The Great Unknown and the Unknown Great

THE GREAT UNKNOWN AND THE UNKNOWN GREAT: Nisei exclusion at Penn (Pt. 3 of 3)

Editor’s Note: Part of this piece was previously published as ‘Admission Denied,’ in the Pennsylvania Gazette, January-February 2000 issue. Until the story of her exclusion was broadcast nationwide, Naomi Nakano had been, by her own admission, rather removed from the controversy. She had not participated in the protests, and The Bennett News had been careful […]

THE GREAT UNKNOWN AND THE UNKNOWN GREAT: Nisei exclusion at Penn (Pt. 2 of 3)

Editor’s Note: Part of this piece was previously published as ‘Admission Denied,’ in the Pennsylvania Gazette, January-February 2000 issue. In the spring of 1944, the University of Pennsylvania’s blanket policy excluding Japanese Americans rebounded strongly against it after Naomi Nakano, a senior majoring in philosophy in the College for Women, applied for admission to the […]

THE GREAT UNKNOWN AND THE UNKNOWN GREAT: Nisei exclusion at Penn (Pt. 1 of 3)

Editor’s Note: Part of this piece was previously published as ‘Admission Denied,’ in the Pennsylvania Gazette, January-February 2000 issue. Philadelphia, the City of Brotherly Love, was far removed from the endemic anti-Japanese American prejudice that marked the Pacific Coast during most of the 20th century. During World War II, Philadelphia’s tiny Japanese American population remained […]

THE GREAT UNKNOWN AND THE UNKNOWN GREAT: The Japanese American fight for gay and lesbian rights

  This week’s piece represents a fifth entry in the series of annual columns I have produced for Nichi Bei on the Queer heritage of Japanese Americans. In past pieces I have looked at the hidden and sometimes complex sexual history of early Japanese immigrants; the evolution of widespread anti-gay prejudice in mid-century Japanese communities, […]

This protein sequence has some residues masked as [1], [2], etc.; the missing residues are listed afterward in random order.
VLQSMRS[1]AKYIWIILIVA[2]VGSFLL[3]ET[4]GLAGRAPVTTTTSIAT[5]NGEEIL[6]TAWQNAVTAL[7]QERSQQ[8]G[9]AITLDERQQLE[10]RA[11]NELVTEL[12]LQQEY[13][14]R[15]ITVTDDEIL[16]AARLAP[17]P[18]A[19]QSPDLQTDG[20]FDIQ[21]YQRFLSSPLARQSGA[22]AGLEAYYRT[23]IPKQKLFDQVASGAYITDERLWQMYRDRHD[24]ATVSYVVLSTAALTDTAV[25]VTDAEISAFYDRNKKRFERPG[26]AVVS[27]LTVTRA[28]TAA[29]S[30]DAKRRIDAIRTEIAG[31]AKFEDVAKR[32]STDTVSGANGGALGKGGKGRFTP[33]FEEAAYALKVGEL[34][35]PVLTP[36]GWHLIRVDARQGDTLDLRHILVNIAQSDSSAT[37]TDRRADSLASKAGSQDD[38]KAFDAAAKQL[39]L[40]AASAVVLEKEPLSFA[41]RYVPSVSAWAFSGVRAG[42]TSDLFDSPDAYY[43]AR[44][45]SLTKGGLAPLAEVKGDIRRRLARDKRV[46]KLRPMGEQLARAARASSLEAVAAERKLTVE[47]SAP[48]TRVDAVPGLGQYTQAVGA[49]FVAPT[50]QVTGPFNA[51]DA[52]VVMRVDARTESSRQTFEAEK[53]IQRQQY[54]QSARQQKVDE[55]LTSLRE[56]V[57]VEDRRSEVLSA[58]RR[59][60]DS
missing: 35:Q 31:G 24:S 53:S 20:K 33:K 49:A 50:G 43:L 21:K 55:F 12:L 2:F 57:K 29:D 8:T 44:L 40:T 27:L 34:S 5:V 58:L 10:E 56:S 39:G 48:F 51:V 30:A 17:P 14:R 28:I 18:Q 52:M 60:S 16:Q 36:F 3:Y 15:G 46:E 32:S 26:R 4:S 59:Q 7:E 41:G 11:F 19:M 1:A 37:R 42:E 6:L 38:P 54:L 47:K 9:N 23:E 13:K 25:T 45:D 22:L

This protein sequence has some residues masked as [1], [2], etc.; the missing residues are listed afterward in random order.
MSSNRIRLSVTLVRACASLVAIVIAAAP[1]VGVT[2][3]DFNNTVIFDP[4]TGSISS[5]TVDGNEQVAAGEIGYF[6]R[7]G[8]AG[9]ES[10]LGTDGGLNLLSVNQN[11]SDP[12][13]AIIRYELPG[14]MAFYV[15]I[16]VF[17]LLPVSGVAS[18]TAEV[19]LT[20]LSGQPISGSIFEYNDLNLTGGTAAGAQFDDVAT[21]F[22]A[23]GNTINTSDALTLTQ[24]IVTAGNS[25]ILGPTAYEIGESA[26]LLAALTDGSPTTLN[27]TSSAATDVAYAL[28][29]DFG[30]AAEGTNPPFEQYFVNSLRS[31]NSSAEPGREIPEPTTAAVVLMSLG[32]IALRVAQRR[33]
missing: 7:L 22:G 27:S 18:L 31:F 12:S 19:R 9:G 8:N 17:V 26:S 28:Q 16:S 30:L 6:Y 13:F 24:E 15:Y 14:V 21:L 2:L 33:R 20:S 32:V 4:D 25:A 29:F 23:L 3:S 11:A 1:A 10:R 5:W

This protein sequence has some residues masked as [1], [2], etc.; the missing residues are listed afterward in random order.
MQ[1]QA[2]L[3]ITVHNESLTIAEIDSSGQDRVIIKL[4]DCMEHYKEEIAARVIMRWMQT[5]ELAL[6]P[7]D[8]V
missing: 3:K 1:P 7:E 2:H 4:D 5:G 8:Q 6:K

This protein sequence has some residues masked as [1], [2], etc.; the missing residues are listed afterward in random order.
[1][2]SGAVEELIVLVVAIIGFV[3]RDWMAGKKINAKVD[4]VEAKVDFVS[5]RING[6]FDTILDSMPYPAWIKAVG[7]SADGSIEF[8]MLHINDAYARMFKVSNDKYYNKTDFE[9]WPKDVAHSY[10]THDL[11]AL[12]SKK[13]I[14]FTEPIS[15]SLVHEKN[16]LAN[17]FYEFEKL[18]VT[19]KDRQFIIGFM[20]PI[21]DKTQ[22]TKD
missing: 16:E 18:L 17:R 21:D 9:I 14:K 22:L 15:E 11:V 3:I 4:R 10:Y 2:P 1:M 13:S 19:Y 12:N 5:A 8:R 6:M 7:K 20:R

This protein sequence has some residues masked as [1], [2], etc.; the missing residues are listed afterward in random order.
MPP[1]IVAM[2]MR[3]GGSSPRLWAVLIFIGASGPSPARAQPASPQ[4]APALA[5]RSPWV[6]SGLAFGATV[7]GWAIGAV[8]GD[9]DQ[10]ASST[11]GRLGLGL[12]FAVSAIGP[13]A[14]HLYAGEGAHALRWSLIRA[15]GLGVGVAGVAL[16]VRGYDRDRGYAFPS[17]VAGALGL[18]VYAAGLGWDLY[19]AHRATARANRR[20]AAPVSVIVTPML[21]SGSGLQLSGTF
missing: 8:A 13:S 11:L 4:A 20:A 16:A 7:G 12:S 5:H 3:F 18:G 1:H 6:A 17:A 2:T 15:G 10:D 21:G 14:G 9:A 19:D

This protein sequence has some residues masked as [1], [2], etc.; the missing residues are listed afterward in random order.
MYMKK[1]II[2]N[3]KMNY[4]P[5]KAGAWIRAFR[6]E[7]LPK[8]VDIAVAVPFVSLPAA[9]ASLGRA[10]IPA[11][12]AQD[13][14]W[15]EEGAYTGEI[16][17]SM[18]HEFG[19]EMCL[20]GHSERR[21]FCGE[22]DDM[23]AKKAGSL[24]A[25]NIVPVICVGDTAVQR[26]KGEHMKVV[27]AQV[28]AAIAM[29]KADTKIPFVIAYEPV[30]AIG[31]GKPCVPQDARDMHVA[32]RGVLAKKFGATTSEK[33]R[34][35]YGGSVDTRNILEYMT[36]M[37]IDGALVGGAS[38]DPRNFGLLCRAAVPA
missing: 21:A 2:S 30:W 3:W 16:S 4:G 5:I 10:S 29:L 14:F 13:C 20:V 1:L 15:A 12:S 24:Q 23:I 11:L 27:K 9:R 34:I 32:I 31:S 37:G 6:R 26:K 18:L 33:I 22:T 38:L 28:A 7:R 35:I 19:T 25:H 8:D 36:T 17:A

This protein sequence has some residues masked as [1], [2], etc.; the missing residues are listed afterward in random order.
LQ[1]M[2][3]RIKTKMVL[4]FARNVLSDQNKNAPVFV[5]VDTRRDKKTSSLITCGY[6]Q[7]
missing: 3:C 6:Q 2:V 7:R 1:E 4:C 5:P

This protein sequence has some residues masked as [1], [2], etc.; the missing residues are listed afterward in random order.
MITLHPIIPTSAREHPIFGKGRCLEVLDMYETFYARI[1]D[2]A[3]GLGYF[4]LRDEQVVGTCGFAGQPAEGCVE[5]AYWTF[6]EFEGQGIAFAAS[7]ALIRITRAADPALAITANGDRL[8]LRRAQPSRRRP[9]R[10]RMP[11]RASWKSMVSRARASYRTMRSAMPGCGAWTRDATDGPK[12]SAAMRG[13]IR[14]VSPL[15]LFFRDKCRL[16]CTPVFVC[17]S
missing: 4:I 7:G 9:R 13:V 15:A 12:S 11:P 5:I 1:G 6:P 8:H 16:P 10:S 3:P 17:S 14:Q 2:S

THE GREAT UNKNOWN AND THE UNKNOWN GREAT: Multiracial pacifist and activist, Yone Stafford

One of the more pleasant aspects of doing “The Great Unknown” is the responses that I get to my columns from readers, including friends and family members of the people whom I write about. They not only offer praise but provide additional information and inspire further work. Not long ago I did a column about […]

THE GREAT UNKNOWN AND THE UNKNOWN GREAT: The life and times of resister Gordon Hirabayashi (Part 2)

Note: This is the second of a two-part column. In 1951 Gordon Hirabayashi defended his doctoral thesis in sociology. His subject was the adaptation and status of the Doukhobors in British Columbia’s Slocan Valley. It was an intriguing choice of subject. Members of this sect of pacifist Christians from Russia, who believed in holding land […]

THE GREAT UNKNOWN AND THE UNKNOWN GREAT: The life and times of resister Gordon Hirabayashi (Part 1 of 2)

As we remember the wartime removal of Japanese Americans, one outstanding figure to celebrate is Gordon Hirabayashi, a man of principle whose legal challenge to official injustice went all the way to the Supreme Court. Jeanne Sakata’s 2007 play “Dawn’s Light” has now brought Hirabayashi’s wartime tale exploits to countless audiences. However, there is a […]

THE GREAT UNKNOWN AND THE UNKNOWN GREAT, The life and times of Hisaye Yamamoto: writer, activist, speaker

Hisaye Yamamoto, who died on Jan. 30, 2011 at the age of 89, remains known primarily as a literary artist, a crafter of powerful short fiction — such as her signature stories “Seventeen Syllables” and “Yoneko’s Earthquake” — as well as assorted newspaper columns. Yet the story of her development as a writer is less […]

THE GREAT UNKNOWN AND THE UNKNOWN GREAT: The tragic and engaging activist Sam Hohri

Like many other people, I was saddened by the news of William Minoru Hohri’s passing. I greatly respected his achievements in organizing the forces for Japanese American redress, and his various other contributions to racial justice in the United States. I was interested to read the various memorial tributes. One element that seemed absent from […]

The Great Unknown and the Unknown Great: ISSEI WOMEN: Shio Sakanishi, a pioneering figure in education

In April 1939, the writer Edward Larocque Tinker offered a laudatory account in his New York Times column of a new book “The Spirit of the Brush,” an anthology of commentaries on art by Chinese classical painters between 367 A.D. and 960 A.D. Tinker noted that the editor of the collection, Dr. Shio Sakanishi, was […]

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